“The Way He Looks,” Brazil’s official submission for best foreign language film in the Oscar race (which opens theatrically this week) is a delicate coming-of-age story much like Richard Linklater’s hugely successful “Boyhood.”
In Linklater’s latest, we watch Mason’s life unfold from age six through 18 — experiencing, alongside our hero, the enchantments of childhood and youth, and the drawbacks of growing up. Through its 12-year-long arc, “Boyhood” suggests that at each disappointment, each triumph, and each cornerstone event, the seeds of adulthood sprout in the composition of a fully formed person.
“The Way He Looks,” in turn, covers only a couple of weeks in a teenager’s life, offering a peek into the crucial moments of romantic discovery and sexual awakening that lead the protagonist to assess and organize his priorities, needs, and desires.
A Desire to Go Solo
Like “Boyhood,” writer-director Daniel Ribeiro’s first feature film avoids melodramatic or cornerstone moments while exploring the joys and difficulties of growing up. The film’s focal point is Leonardo (Ghilherme Lobo), an over-protected blind high-school student who listens to classical music and practices his first kiss alone in the shower. Every day after school, Giovana (Tess Amorim) walks Leonardo back home to make sure he returns safely, and strategically steers clear of school bullies who make fun of his Perkins Brailler during class and play with his inability to see.
Despite his intimate friendship with Giovana, Leonardo toys with the idea of going on an exchange program abroad to be away from everyone he knows and to rid himself of overprotective parents. He wants to start anew, invent a fresh personality from scratch, meet different people. “Don’t you like your personality?” asks Giovana. “I do,” says Leonardo, “but I’m not the problem.”
Giovana is quite the Sancho Panza to Leonardo’s Don Quixote. A faithful, tireless and always-ready esquire, she is also responsible for much of the film’s humor. As Leonardo invests in new pursuits (the exchange program and an unexpected love interest), Giovana’s jealousy grows and the inseparable pair begins to drift apart. But she is always around, ready to protect her best friend from both bullies and heartache.
The original Portuguese title — which literally translates to “I Want to Go Back Alone” — suggests Leonardo’s rite of passage from depending on others to do small tasks to taking matters into his own hands. Yet, amidst his own insecurities and life-changing decisions, Leonardo wants to walk alone, to prove to himself and others that he can be independent.
For a blind teenager to whom trust has been paramount to “surviving” in school, time has come to let go of certain crutches. Yet his desires are shaken by the arrival of a new kid in school, as Leonardo realizes that independence alone may not be as sweet as romantic love.
“I Think I’m In Love”
In comes Gabriel (Fabio Audi), a cutesy countryside lad whose charisma and approachability warms more than a couple of hearts in the classroom. On his first day of school, he happens to sit right behind Leonardo and his Braille typewriter, thus starting a friendship with him and Giovana.
The dynamics of the routine walk back home from school, an activity with which Giovana seems to take great joy and pride, suffers some changes once Gabriel gets closer to the friends. Gabriel takes Leonardo to a movie theater, and to a park in the dead of night to watch the lunar eclipse. As the boys grow closer to one another, Gabriel’s sexuality appears more and more ambiguous, only to further confuse Leonardo’s feelings towards the new student.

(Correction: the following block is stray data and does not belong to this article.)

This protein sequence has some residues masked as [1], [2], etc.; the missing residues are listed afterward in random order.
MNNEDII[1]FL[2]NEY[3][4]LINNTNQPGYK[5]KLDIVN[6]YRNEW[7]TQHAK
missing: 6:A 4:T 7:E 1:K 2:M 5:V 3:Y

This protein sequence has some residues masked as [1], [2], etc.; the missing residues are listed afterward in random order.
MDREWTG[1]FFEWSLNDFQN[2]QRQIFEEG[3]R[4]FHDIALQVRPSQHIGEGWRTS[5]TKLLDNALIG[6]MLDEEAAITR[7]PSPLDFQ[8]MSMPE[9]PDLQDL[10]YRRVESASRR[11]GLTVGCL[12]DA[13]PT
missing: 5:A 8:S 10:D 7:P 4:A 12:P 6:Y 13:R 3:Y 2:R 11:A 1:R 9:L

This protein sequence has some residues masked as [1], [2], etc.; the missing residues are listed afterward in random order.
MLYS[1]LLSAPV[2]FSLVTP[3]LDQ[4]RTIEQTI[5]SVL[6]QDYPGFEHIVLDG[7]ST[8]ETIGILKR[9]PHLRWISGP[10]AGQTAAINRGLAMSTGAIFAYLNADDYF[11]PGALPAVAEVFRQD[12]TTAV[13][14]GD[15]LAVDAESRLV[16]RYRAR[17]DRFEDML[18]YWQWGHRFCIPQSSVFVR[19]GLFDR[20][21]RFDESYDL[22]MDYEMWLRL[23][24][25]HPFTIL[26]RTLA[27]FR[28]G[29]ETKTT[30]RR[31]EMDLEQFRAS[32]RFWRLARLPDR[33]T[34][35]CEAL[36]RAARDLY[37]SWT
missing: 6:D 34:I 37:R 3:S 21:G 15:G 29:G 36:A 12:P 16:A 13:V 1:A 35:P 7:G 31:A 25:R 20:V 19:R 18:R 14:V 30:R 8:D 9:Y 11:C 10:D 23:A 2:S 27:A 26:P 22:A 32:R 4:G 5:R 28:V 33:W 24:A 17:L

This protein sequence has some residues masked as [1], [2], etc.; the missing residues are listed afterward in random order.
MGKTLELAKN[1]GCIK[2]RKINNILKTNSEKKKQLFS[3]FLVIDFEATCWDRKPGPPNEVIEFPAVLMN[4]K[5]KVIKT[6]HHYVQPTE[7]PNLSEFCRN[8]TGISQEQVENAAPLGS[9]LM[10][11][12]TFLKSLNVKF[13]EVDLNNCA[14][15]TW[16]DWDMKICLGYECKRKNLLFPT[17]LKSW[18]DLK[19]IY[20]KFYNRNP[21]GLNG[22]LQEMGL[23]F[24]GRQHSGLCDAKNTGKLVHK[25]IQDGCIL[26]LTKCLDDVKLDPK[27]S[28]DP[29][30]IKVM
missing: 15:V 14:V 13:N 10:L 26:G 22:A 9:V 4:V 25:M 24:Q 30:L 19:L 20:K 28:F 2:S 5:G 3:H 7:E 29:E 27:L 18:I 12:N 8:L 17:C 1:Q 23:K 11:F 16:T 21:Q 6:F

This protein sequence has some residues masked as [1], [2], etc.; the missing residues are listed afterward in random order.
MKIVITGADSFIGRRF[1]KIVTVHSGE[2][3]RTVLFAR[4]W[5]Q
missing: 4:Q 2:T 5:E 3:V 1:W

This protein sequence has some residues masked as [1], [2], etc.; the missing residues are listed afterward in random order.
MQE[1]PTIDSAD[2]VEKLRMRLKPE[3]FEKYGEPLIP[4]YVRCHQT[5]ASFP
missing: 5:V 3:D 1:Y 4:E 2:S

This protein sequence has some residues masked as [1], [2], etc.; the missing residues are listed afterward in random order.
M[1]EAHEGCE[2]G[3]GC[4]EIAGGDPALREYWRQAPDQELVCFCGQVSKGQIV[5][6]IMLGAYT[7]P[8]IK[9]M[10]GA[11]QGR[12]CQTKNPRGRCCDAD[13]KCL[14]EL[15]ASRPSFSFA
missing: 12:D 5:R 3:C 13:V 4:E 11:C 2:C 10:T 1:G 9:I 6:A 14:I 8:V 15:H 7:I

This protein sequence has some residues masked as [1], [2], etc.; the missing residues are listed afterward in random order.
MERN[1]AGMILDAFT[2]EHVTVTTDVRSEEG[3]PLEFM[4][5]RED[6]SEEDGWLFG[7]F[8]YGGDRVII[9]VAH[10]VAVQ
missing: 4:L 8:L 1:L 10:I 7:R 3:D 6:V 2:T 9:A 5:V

Ribeiro’s treatment of homosexuality is delicate, subtle and understated. At no point in the film is the word “gay” — or any other sexual label — mentioned. There is no “coming out” scene either, and everyone surrounding Leonardo seems to understand, in one way or another, how his relationship with Gabriel develops.
Overall, the film treats its theme with the same simplicity Leonardo himself treats his sexual awakening, privileging a naturalistic approach (with the exception of an exquisite dream sequence from Leonardo’s perspective). Notwithstanding the film’s realist aesthetics, this world where sexuality is something to be explored and discovered at one’s own discretion has a utopian quality, working as a powerful alternative to heterosexual portrayals of teenage love.
Director Daniel Ribeiro is no stranger to queer cinema. Prior to “The Way He Looks,” Ribeiro has approached the theme of homosexuality in two short films, receiving accolades in festivals around the world, and captivating a surprisingly large audience on YouTube.
“You, Me and Him” (2007) follows Marcos after his parents’ untimely death makes him responsible for his younger brother and keeps him from moving in with his boyfriend. The film explores the relationship between the three characters as they learn to cope with the new circumstances.
Shot and released in 2010, and even more popular than Ribeiro’s first short, “I Don’t Want to Go Back Alone” tells the same story and uses the same actors as “The Way He Looks,” but explores more directly Leonardo’s sexual awakening without developing secondary characters and relationships as well as the feature.
As a result, four years later — by the time “The Way He Looks” was released in Brazil — the film had already amassed a cult following, with fans praising its lighthearted and romantic approach to the subject matter, and eagerly awaiting the return of a beloved trio of characters.
Paralleling the “Boyhood effect,” the now-older actors return, even more finely tuned, to those same characters. Several agreeable traits carry over: the soundtrack, a sweatshirt left behind, and certain scenes that play out in similar fashion. Still, fans of the short will be pleasantly surprised and nothing short of satisfied with “The Way He Looks,” a fresh and delicious take on growing up.